Czech National Revival
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Czech National Revival was a cultural movement, which took part in the Czech lands during the 18th and 19th century. The purpose of this movement was to revive Czech language, culture and national identity. The most prominent figures of the revival movement were Josef Dobrovský and Josef Jungmann.
The oppression was also connected with religion – up to 95% of the inhabitants of Bohemia were Protestants (See Hussite) when the Habsburgs took power. Although the Habsburgs formerly promised freedom of religion, they started rampant anti-reformation and re-catholization efforts which made most of the Czech elites flee the country. This violent re-catholization is also one of the reasons behind today's Czech atheism.
During the two following centuries the Czech language had been more or less eradicated from state administration, literature, schools, Charles University and among the upper classes. Large numbers of books written in Czech were burned for confessional reasons – for example, Jesuit Antonín Koniáš alone is credited with burning as many as 30,000 Czech language books. Gradually, the Czech language was reduced to a means of communication between peasants, who were often illiterate. Therefore, the Revival looked for inspiration among ordinary Czechs in the countryside.
Josef Dobrovský published his Czech grammar book in 1809. In 1817, Václav Hanka claimed to have discovered medieval Manuscripts of Dvůr Králové and of Zelená Hora, which were decades later proven as Hanka's forgeries.
Josef Jungmann published the five-volume Czech-German dictionary in 1834–1839. It was a major lexicographical work, which had a great formative influence on the Czech language. Jungmann used vocabulary of the Bible of Kralice (1579–1613) period and of the language used by his contemporaries. He borrowed words not present in Czech from other Slavic languages or created neologisms. He also inspired development of Czech scientific terminology, thus, making it possible for original Czech research to develop.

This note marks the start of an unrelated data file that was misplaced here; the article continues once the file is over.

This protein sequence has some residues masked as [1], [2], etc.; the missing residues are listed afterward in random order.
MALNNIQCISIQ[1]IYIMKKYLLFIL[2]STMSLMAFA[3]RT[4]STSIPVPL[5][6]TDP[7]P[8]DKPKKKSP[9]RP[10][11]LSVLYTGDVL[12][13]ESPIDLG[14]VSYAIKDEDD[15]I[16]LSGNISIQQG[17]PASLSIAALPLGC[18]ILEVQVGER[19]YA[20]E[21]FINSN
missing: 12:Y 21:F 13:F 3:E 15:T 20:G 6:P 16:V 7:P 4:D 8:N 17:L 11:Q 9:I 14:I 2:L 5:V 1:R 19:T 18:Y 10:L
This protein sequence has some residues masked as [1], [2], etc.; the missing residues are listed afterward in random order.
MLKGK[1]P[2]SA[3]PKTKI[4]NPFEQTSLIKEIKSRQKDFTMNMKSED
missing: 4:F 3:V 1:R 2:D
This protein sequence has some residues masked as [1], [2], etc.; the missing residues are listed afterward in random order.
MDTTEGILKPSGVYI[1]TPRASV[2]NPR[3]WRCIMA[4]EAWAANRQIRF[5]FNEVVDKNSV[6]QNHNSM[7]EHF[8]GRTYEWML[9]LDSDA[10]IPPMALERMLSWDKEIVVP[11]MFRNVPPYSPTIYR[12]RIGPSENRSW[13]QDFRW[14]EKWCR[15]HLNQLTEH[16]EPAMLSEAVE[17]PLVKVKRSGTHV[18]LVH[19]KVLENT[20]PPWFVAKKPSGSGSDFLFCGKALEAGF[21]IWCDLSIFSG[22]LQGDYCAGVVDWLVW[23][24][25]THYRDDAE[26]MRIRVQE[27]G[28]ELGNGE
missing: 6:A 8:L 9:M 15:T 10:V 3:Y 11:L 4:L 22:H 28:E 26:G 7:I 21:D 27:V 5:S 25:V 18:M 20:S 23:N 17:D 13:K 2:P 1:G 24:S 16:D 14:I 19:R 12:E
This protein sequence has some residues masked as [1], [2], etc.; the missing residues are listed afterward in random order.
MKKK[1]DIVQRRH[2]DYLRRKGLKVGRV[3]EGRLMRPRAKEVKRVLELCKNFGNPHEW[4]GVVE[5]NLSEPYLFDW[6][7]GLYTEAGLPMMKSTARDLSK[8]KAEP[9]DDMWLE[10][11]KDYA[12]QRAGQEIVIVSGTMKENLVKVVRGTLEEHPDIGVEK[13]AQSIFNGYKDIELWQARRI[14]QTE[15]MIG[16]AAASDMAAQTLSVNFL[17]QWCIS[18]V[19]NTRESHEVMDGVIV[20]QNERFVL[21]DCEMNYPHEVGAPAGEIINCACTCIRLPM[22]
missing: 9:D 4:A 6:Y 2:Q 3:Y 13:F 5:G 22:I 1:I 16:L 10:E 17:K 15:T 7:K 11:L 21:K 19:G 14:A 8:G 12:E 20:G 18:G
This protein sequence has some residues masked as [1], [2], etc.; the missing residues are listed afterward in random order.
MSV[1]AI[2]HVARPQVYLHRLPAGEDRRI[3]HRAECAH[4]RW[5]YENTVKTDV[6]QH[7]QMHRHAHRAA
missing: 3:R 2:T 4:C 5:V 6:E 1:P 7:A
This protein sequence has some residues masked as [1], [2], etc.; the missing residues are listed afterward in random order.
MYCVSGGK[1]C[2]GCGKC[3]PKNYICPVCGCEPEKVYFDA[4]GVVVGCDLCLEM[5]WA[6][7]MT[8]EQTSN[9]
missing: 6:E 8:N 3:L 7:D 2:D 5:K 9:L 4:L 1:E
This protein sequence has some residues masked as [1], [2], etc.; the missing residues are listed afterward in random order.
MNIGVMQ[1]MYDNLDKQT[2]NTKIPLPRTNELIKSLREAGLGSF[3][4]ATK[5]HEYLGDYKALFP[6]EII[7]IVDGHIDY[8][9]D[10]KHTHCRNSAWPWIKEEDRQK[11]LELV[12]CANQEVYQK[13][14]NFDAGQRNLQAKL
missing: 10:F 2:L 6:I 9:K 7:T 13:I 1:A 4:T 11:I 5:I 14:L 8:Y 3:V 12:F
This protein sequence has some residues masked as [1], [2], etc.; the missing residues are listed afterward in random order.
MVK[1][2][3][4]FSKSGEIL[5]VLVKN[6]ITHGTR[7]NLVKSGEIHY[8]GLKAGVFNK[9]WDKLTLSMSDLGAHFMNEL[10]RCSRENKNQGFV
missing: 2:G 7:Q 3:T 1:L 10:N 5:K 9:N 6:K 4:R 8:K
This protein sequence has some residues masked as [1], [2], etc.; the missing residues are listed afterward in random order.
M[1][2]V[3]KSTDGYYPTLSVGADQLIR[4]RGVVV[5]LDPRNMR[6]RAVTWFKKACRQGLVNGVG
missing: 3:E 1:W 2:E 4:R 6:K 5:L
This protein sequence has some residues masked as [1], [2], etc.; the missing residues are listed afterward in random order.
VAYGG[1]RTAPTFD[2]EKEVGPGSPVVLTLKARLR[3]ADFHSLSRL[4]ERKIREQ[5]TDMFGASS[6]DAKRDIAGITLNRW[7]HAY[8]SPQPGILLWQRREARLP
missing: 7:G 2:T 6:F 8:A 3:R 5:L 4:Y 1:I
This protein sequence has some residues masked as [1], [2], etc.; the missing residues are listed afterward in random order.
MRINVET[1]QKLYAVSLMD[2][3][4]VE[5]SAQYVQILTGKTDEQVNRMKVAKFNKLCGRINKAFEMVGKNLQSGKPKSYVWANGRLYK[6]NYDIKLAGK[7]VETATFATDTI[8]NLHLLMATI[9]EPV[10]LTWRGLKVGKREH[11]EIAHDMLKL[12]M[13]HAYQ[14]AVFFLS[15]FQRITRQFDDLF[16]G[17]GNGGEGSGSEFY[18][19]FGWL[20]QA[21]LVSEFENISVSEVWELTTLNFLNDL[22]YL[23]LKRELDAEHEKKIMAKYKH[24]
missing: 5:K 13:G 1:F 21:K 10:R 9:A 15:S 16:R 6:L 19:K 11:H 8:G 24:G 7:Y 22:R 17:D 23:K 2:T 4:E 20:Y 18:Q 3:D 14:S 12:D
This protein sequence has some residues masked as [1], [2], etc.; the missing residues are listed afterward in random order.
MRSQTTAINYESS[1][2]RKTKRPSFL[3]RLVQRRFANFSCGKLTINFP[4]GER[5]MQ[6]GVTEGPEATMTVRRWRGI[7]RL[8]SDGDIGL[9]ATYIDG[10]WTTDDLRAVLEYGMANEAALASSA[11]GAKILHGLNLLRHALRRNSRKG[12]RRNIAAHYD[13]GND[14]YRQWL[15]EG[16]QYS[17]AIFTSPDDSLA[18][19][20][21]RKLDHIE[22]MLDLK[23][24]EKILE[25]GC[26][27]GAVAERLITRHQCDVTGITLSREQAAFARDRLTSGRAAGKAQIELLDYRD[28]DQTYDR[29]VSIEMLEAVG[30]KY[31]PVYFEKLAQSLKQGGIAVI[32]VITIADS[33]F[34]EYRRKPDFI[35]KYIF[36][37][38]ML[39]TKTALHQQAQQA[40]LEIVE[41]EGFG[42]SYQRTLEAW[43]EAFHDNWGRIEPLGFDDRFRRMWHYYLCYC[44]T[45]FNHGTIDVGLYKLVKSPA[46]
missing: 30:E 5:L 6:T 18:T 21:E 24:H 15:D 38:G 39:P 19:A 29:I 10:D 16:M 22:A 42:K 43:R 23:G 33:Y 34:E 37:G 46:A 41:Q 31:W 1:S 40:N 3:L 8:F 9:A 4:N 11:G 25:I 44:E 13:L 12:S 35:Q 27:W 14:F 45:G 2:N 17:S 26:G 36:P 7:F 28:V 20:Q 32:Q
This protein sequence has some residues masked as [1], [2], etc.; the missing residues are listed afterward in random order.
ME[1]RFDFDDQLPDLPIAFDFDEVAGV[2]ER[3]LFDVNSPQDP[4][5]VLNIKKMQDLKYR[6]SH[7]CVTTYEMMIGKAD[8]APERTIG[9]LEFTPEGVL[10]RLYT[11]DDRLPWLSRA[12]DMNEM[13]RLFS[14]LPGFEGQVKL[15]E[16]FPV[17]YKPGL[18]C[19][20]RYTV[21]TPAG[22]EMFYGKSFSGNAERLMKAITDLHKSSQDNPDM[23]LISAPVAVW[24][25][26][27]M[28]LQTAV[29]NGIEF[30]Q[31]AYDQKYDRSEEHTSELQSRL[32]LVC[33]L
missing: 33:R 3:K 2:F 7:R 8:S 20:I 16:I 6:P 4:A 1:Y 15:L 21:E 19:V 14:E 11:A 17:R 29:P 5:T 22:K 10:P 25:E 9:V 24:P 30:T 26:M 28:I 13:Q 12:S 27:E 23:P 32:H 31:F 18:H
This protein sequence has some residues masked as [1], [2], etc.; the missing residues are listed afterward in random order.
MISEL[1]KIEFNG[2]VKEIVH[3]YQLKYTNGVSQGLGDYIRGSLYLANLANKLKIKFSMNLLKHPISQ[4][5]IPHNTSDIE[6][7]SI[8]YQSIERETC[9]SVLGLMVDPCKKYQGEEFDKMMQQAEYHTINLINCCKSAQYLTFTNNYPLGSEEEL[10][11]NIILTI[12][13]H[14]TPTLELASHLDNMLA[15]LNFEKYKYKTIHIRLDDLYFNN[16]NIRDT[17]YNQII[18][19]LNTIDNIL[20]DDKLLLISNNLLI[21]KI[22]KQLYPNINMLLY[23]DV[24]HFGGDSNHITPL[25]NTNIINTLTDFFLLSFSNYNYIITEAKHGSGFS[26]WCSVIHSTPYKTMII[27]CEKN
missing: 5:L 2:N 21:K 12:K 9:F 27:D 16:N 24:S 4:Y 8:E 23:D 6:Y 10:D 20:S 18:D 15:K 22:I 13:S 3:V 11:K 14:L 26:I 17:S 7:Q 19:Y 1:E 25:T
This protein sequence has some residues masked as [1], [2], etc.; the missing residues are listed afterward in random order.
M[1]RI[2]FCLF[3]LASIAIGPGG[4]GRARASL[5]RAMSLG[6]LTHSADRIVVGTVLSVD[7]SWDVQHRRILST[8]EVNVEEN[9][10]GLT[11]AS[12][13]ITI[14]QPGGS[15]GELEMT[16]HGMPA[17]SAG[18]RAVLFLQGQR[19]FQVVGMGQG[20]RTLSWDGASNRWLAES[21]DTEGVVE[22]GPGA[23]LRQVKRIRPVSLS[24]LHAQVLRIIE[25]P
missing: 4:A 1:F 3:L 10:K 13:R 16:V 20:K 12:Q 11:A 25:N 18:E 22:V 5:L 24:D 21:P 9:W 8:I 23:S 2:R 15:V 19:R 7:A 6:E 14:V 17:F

This work was published by the Matice česká, an institution created by František Palacký in 1831 as a branch of the National Museum. The Matice became an important institution as it was at the time one of the few routes through which works in the Czech language could be published. In 1832 it took over the publication of the Journal of the Bohemian Museum. This journal was important as it provided a forum for the Czech Intelligentsia to publish their ideas in their own language, in contrast to the journal published by the Royal Bohemian Academy of Sciences which was published in German.
With the renaissance of language, Czech culture flourished. Czech institutions were established to celebrate the Czech history and culture. The National Theatre opened in 1883 and the National Museum in 1818.
Literature of the Revival
At the beginning of the Revival, written works focused more on developing the language and culture. Artistic works became more common towards the later phase of the Revival and it is in this period that some of the defining works of Czech Literature appeared.
Possibly as a consequence to the domination of urban society by the German-speaking population at the start of the century, Czech writers of the period often looked to the countryside for inspiration. In a similar fashion to how the Brothers Grimm recorded German folklore, Karel Jaromír Erben wrote Prostonárodní české písně a říkadla (Czech Folk Songs and Nursery Rhymes) which brought together various folktales. The countryside was looked to as the true Bohemia, where Czech folklore and traditions had survived away from the foreign influences of the cities. This can be seen in the work of Božena Němcová whose The Grandmother explores life in a rural East Bohemian village.
As a result, the Czech language has been restored as an official language in the Czech lands and is now used by the vast majority of Czechs, and serves as an official language in the Czech Republic. However, due to the Revivalists' reverence for the outdated language of the Kralice Bible, which they used as a model for their grammars and dictionaries, a gap emerged between the everyday, colloquial language, and the learned language of literature.
Institutions created by the Revival